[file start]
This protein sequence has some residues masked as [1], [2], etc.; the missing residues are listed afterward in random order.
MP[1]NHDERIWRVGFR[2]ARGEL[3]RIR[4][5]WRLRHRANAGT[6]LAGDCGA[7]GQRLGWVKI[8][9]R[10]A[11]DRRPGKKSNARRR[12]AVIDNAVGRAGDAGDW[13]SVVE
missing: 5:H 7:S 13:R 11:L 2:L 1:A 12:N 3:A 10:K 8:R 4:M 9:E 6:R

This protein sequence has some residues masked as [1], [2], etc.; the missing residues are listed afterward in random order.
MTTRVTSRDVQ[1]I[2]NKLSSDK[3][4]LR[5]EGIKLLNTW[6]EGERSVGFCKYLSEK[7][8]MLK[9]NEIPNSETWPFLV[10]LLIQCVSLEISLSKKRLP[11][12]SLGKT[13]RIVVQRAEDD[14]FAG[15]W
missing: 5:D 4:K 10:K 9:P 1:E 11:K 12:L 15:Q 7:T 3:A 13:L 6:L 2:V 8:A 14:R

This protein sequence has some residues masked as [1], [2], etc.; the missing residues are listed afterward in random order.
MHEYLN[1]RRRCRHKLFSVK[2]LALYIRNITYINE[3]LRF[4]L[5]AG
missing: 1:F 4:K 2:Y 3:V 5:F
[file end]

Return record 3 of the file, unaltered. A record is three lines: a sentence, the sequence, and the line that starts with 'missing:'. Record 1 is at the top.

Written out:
This protein sequence has some residues masked as [1], [2], etc.; the missing residues are listed afterward in random order.
MHEYLN[1]RRRCRHKLFSVK[2]LALYIRNITYINE[3]LRF[4]L[5]AG
missing: 1:F 4:K 2:Y 3:V 5:F